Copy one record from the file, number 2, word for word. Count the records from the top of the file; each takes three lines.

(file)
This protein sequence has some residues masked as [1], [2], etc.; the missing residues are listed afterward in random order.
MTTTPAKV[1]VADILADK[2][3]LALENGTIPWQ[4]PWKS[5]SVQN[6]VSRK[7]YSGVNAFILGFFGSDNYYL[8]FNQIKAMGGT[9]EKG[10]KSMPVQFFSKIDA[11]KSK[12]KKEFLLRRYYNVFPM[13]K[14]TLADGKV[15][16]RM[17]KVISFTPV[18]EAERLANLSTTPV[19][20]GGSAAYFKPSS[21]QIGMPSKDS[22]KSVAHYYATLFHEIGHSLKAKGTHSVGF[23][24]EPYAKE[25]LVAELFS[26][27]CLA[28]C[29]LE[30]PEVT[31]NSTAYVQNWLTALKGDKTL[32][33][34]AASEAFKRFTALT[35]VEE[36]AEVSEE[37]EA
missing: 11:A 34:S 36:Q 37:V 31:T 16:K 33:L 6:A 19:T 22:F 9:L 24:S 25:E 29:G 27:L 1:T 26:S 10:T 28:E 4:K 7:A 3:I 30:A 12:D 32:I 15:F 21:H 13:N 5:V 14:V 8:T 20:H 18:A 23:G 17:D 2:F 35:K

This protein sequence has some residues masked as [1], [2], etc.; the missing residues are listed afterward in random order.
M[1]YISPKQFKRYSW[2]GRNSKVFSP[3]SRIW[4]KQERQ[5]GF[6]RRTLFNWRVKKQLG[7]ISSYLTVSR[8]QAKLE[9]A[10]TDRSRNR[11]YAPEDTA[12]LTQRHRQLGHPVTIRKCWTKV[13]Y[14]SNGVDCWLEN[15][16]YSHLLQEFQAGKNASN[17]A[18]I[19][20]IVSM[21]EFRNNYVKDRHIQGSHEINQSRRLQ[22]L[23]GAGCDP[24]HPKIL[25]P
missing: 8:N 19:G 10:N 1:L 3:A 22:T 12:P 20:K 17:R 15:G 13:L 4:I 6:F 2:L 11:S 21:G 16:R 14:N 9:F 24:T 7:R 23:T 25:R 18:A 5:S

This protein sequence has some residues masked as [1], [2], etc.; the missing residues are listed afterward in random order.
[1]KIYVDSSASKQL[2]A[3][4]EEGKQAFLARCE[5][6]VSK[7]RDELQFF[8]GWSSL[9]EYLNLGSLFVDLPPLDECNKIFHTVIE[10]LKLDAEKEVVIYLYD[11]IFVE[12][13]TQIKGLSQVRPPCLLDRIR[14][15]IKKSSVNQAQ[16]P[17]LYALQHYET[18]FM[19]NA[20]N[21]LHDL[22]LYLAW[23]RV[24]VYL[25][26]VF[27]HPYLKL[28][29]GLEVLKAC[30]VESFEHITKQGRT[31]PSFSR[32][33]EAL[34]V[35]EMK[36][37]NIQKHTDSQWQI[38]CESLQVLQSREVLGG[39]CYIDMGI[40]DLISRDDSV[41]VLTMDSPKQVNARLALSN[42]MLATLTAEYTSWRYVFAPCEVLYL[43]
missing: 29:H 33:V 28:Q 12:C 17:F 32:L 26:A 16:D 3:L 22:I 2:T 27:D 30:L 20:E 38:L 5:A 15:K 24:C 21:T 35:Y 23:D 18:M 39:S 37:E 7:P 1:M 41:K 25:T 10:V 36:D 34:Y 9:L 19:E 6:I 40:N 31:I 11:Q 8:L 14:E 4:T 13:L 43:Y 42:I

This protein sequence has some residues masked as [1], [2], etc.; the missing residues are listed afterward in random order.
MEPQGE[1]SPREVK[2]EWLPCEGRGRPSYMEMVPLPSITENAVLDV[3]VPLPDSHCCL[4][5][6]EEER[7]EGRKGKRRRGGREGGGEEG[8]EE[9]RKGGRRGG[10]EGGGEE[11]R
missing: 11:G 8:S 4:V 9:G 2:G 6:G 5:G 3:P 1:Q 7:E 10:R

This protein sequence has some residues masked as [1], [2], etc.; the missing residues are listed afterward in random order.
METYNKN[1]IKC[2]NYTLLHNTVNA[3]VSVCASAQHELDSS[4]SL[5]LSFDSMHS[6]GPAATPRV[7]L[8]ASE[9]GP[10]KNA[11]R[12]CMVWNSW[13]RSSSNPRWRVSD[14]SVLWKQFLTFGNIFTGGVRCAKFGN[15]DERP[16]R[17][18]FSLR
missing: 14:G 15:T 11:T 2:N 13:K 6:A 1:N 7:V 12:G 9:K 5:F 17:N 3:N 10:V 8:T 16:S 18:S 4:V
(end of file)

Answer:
This protein sequence has some residues masked as [1], [2], etc.; the missing residues are listed afterward in random order.
M[1]YISPKQFKRYSW[2]GRNSKVFSP[3]SRIW[4]KQERQ[5]GF[6]RRTLFNWRVKKQLG[7]ISSYLTVSR[8]QAKLE[9]A[10]TDRSRNR[11]YAPEDTA[12]LTQRHRQLGHPVTIRKCWTKV[13]Y[14]SNGVDCWLEN[15][16]YSHLLQEFQAGKNASN[17]A[18]I[19][20]IVSM[21]EFRNNYVKDRHIQGSHEINQSRRLQ[22]L[23]GAGCDP[24]HPKIL[25]P
missing: 8:N 19:G 10:N 1:L 3:A 22:T 12:P 20:K 17:R 15:G 13:L 4:I 6:F 2:L 11:S 21:G 16:R 14:N 9:F 24:T 7:R 23:T 25:R 18:A 5:S